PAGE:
1. St-Viateur Bagel
263 St-Viateur Ouest
I’m not much of a bagel person (Californian here), but I enjoyed the Montreal-style bagel more than its American counterpart. It’s less doughy, more dense, and, because it’s boiled in honey water before going into the wood-fired oven, has a slight sweetness to it. There are two main types: black-seed (poppy seed) and white-seed (sesame). I got the latter fresh out of the oven and was veerrrry pleased. It did feel a little off-kilter that the soft chewiness typical of New York bagels was missing, but otherwise, no complaints here!
2. Juliette et Chocolat
So. Much. Chocolate. I came here for the hot chocolate, but they serve everything from milkshakes to shots of ganache to chocolate cocktails. I ordered an Origin Vintage Dark hot chocolate made with cocoa beans sourced from Peru. The result was a creamy, viscous brew of chocolate and hot milk. Whipped together, the two formed a frothy top layer with a thick, sweet underbelly that was not at all like the hot chocolates from Starbucks I get on cold, droopy New York afternoons. Sipping it while nibbling an accompanying small truffle beat going to the movies.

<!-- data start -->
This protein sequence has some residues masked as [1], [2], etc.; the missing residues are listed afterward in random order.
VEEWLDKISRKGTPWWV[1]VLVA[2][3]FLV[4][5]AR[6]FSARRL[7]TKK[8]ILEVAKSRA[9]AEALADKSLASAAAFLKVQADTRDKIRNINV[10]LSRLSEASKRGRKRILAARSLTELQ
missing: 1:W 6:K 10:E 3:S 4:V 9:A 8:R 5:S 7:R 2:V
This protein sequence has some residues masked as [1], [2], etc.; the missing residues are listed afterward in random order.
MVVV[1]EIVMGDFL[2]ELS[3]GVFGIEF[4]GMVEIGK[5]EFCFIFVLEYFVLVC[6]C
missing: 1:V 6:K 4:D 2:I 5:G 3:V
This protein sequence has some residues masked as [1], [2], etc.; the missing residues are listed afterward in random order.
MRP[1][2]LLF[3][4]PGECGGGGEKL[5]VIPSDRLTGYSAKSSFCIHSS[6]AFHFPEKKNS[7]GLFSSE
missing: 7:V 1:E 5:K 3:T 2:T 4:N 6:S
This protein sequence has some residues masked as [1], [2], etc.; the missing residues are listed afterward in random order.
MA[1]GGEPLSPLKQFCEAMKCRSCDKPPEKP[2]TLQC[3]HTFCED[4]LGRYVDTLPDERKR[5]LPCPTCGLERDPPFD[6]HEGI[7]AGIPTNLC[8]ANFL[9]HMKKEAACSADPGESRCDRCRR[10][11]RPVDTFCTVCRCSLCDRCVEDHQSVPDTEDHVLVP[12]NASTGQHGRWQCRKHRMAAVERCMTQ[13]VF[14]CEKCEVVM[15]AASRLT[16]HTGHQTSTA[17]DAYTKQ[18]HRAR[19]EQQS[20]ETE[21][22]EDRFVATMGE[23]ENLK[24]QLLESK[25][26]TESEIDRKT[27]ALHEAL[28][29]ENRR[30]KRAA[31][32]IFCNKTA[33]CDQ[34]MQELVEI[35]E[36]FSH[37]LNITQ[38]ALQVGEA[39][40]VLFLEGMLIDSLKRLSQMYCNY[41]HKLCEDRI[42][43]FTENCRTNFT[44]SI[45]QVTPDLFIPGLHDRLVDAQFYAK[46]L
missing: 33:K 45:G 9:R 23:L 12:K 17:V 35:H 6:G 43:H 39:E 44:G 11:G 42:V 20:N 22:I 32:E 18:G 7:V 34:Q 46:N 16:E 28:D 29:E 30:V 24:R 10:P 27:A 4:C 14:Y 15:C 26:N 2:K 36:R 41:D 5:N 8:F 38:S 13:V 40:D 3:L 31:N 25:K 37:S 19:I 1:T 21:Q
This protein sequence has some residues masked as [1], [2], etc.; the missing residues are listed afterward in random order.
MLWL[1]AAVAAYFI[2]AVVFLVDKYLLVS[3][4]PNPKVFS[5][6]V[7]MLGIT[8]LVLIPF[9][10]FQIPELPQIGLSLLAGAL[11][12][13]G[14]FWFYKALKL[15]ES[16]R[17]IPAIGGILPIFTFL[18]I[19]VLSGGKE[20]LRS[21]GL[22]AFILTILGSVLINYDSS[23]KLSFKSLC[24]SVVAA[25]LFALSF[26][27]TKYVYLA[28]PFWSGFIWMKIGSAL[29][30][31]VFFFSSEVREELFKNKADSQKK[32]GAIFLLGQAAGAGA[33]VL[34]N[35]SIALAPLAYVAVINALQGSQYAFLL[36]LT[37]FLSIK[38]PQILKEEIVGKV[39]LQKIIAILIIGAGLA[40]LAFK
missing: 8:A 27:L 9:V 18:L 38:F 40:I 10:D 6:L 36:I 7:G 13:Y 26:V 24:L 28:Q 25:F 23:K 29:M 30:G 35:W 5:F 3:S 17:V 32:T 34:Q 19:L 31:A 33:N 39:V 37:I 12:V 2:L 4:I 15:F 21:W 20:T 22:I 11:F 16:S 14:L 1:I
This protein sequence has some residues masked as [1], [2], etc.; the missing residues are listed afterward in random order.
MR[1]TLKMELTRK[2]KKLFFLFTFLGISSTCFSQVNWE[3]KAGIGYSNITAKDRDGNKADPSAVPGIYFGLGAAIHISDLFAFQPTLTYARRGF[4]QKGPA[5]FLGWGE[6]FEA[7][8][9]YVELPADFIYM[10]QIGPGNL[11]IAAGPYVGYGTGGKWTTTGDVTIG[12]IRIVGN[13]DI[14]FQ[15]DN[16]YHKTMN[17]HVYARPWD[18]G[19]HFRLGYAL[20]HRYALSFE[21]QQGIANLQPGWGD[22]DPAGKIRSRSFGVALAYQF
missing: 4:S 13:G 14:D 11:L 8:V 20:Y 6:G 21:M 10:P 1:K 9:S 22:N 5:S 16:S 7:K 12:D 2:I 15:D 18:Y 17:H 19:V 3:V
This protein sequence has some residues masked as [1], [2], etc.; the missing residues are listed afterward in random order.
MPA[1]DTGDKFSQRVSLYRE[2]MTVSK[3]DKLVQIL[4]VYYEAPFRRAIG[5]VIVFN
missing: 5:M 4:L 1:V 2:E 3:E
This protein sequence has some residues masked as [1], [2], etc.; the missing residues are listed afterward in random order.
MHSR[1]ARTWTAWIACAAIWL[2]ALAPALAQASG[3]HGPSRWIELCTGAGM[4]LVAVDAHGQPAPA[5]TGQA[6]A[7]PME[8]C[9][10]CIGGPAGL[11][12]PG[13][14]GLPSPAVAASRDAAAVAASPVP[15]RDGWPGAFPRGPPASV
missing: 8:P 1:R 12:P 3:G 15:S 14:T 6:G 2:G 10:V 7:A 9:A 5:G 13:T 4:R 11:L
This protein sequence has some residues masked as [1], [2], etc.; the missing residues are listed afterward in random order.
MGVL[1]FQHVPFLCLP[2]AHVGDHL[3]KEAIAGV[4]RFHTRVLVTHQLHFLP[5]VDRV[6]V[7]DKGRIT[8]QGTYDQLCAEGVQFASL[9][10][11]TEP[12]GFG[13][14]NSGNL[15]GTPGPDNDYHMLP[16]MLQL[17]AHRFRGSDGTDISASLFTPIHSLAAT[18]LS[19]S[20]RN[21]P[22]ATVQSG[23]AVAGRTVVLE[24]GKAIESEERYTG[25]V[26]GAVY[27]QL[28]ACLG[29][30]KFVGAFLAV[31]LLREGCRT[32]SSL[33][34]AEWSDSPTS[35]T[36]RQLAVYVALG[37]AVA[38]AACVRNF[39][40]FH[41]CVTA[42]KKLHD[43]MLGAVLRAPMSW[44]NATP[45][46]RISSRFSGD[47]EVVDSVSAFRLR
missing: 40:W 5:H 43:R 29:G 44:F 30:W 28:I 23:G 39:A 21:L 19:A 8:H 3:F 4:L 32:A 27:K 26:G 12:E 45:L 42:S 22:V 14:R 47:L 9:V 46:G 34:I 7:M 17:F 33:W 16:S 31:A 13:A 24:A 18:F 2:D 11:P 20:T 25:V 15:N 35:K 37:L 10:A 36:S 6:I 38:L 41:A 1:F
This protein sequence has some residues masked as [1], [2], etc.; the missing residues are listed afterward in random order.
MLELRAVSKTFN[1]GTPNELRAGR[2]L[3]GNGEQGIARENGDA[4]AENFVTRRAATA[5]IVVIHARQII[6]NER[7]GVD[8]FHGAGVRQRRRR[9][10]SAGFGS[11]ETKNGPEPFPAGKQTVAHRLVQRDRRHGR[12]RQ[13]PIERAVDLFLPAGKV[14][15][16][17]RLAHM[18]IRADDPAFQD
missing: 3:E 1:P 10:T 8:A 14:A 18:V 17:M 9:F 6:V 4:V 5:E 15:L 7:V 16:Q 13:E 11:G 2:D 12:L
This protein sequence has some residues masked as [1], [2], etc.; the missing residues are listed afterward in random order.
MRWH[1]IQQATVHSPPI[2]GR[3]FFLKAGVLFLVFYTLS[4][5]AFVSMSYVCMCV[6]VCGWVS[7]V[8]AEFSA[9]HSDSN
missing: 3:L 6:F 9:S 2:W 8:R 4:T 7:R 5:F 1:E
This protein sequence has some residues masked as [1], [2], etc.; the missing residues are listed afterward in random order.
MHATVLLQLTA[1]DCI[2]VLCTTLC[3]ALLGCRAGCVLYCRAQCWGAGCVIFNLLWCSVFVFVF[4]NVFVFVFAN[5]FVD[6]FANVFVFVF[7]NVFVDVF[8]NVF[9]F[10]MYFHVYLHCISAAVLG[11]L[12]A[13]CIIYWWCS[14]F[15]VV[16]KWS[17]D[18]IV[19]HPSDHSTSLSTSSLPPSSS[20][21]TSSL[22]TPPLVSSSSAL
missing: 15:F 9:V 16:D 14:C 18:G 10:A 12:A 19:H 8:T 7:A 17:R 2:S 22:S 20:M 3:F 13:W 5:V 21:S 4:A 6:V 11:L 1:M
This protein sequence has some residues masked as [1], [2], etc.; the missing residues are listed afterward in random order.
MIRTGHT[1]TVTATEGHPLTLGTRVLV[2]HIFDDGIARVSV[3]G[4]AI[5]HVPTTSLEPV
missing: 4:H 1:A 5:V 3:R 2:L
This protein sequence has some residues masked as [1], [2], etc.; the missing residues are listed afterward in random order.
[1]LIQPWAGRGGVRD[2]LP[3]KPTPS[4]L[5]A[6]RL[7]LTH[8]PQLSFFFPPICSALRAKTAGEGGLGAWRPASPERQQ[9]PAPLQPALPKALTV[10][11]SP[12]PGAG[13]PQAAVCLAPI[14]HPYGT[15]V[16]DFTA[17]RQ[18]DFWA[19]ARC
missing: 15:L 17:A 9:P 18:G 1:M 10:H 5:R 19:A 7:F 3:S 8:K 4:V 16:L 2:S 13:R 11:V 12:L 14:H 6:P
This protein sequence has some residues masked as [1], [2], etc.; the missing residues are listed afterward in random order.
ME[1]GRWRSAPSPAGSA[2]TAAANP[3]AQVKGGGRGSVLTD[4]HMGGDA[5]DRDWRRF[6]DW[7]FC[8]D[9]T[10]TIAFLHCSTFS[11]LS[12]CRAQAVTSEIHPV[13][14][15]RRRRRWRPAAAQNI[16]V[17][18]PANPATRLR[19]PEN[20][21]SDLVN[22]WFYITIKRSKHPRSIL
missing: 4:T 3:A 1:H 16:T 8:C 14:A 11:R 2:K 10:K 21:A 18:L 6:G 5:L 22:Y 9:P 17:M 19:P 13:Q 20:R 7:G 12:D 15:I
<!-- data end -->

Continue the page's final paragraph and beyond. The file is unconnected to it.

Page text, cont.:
3. La Banquise
994 Rue Rachel Est
This is widely accepted as “the place” for poutine in Montreal. With 28 different menu options, it can get a bit overwhelming, especially if you haven’t had poutine before. I was advised to just go for the original, La Classique, but didn’t get a chance to because I just plum forgot. Stupid! Getting late-night poutine is a bit of a tradition in Montreal, and I had planned the absolute perfect night of rocking out at Casa Del Popolo after dinner, then taking the 15 or so minute walk over to La Banquise to kickstart the appetite for a big gooey midnight serving of fries and cheese curd. Unfortunately, in my inebriated pep that night, I ended up just kind of bouncing around uselessly outside the venue before getting in a cab and calling it a night.
Is it my biggest regret? Absolutely. And I will tattoo it on my body Memento-style the next time I’m in Montreal to guarantee I don’t forget again.
3895 Boul. Saint-Laurent
This is another one I missed, not because of my own stupidity (rare is the chance I get to blame something else), but because the line wound out the door, rolling at least 30-people deep. With all the sights to see and the things I wanted to do in Montreal, I just couldn’t bare to spend an hour of it standing outside waiting in line. Supposedly the line moves fast, but I didn’t stick around to take my chances.
I have friends that swear up-and-down this deli is better than Katz’s in New York. One even went so far as to write me a half-page soliloquy on her lunch and dinner there, so if you’re a Katz’s Delicatessen fan — or just love delis in general — you’ll probably want to check this place out. Along with La Banquise, this is on my Montreal part deux to-eat list.
5. Labo Culinaire, La Société des Arts Technologiques
1201 Boul. Saint-Laurent